Owen Hopkins Captures a Spectrum of Irreverent Style in ‘Postmodern Architecture: Less Is a Bore’
In 2017, Interior Design reviewed Judith Gura’s “Postmodern Design Complete,” noting that it was the style’s “most definitive (if perhaps its final) representation.” We were overly optimistic: here it is again. “Postmodern Architecture: Less Is a Bore” begins with a five-page essay by Owen Hopkins (currently senior curator of exhibitions and education at Sir John Soane’s Museum in London) followed by large color images of 191 buildings that are identified without comment. Every imaginable variety of postmodern style is represented including sometimes witty caricatures of classical style, but it is startling to find among them Charles Gwathmey’s 1965 Long Island house for his parents, along with other work by Gwathmey Siegel, Bernard Tschumi, and Richard Meier. This suggests a definition of postmodernism so elastic as to be meaningless.
These pages of images are divided into 11 sections, but these are not in chronological or any other clear order. Throughout the book are 50 or more quotations about postmodernism, many of them supportive (from Robert Venturi, author of the book’s subtitle, Robert A. M. Stern, Michael Graves, and Charles Jencks), some critical (most notably Ada Louise Huxtable), some humorous, a few irrelevant. The opening essay refers to the style “making a comeback” and its “incipient revival.” But of those 191 examples, only four were built since Gura’s book, and 143 were built before the 21st century began. This is not a convincing case for postmodernism’s rebirth, though some of us feel relieved by that.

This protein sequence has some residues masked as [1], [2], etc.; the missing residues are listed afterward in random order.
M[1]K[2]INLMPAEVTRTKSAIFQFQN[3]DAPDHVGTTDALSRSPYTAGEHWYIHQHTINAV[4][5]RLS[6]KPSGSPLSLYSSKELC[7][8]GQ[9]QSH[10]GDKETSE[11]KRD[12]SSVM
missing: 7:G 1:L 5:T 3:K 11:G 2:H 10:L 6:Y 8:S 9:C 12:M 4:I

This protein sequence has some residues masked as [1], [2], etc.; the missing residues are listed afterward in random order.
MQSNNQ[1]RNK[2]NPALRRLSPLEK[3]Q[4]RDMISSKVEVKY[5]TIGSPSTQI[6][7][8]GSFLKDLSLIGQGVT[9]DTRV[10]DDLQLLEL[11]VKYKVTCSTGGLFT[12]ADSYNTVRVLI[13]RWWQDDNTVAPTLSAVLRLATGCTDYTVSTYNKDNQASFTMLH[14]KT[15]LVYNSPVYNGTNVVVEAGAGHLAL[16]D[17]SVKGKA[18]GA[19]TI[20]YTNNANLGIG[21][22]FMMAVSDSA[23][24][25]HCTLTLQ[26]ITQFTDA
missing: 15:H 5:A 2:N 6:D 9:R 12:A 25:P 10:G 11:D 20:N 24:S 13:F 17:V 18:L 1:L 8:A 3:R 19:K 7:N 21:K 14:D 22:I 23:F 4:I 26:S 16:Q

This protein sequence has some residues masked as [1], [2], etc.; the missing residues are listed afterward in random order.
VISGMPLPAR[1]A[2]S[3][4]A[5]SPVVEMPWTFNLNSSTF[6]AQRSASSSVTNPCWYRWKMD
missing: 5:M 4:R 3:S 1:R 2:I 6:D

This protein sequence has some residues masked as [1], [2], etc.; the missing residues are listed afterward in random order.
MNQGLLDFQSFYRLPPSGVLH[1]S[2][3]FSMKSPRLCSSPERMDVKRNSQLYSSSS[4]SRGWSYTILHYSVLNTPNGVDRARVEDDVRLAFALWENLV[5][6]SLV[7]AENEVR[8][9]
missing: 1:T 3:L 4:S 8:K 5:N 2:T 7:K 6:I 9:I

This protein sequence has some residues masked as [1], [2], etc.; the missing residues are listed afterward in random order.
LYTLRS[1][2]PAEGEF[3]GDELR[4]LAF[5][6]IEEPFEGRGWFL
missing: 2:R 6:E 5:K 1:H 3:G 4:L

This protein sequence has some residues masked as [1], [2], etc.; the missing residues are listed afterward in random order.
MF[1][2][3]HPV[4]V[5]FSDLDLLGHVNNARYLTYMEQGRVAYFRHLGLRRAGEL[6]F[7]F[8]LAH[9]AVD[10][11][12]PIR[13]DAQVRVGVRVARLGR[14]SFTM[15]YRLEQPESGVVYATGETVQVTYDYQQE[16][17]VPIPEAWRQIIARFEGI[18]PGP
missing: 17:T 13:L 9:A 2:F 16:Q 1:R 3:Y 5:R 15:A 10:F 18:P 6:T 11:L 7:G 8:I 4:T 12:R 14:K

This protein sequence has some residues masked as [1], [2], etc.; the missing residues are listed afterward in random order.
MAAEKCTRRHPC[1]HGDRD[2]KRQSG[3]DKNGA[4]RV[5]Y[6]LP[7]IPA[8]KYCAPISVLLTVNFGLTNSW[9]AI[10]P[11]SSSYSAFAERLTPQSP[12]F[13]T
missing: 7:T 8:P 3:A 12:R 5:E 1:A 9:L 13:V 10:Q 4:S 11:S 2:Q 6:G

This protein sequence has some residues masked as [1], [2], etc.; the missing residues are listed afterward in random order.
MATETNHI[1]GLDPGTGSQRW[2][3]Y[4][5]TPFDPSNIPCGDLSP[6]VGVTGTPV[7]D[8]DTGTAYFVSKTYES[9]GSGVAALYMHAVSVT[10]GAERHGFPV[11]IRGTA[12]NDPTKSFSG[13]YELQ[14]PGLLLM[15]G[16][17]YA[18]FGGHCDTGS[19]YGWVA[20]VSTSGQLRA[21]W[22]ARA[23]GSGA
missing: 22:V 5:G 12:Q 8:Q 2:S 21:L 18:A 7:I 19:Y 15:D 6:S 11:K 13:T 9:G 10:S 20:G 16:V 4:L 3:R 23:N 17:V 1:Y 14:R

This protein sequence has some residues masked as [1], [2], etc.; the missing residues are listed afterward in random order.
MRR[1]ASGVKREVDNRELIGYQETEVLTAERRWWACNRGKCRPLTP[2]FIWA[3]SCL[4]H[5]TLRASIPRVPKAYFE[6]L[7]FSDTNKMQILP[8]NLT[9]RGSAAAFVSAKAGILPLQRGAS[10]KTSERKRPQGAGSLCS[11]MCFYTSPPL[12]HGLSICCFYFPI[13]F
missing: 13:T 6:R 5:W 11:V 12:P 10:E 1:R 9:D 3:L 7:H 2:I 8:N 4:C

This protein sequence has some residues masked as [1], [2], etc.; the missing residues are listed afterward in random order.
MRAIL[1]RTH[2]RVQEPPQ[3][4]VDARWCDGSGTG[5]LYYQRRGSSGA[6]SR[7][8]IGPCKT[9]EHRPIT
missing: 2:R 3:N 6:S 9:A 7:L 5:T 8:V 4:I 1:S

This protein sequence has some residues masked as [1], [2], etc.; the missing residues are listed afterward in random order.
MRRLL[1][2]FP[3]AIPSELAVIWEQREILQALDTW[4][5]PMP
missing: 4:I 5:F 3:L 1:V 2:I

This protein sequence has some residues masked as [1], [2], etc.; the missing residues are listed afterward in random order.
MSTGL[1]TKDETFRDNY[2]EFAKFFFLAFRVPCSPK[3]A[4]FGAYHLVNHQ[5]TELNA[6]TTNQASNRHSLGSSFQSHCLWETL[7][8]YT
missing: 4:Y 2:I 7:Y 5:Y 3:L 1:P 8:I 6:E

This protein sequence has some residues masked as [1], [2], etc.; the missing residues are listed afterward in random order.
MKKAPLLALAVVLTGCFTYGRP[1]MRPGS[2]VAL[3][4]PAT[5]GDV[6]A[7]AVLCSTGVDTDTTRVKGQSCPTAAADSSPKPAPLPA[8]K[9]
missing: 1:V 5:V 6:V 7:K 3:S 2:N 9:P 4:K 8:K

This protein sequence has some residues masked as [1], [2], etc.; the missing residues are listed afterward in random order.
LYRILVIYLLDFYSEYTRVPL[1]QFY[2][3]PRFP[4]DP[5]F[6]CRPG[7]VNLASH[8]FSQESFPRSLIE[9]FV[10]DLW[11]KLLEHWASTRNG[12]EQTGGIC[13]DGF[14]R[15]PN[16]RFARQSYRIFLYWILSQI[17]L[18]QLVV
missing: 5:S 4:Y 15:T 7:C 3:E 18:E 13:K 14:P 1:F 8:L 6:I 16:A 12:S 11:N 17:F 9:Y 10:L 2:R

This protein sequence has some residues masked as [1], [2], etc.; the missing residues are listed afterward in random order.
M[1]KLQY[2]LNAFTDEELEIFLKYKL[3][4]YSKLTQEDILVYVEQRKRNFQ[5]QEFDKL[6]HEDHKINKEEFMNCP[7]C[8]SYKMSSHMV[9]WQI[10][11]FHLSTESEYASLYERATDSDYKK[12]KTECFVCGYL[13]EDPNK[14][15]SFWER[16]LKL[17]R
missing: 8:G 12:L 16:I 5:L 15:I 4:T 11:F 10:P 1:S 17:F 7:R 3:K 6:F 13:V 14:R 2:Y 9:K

By Owen Hopkins
224 pp. New York: Phaidon. $50.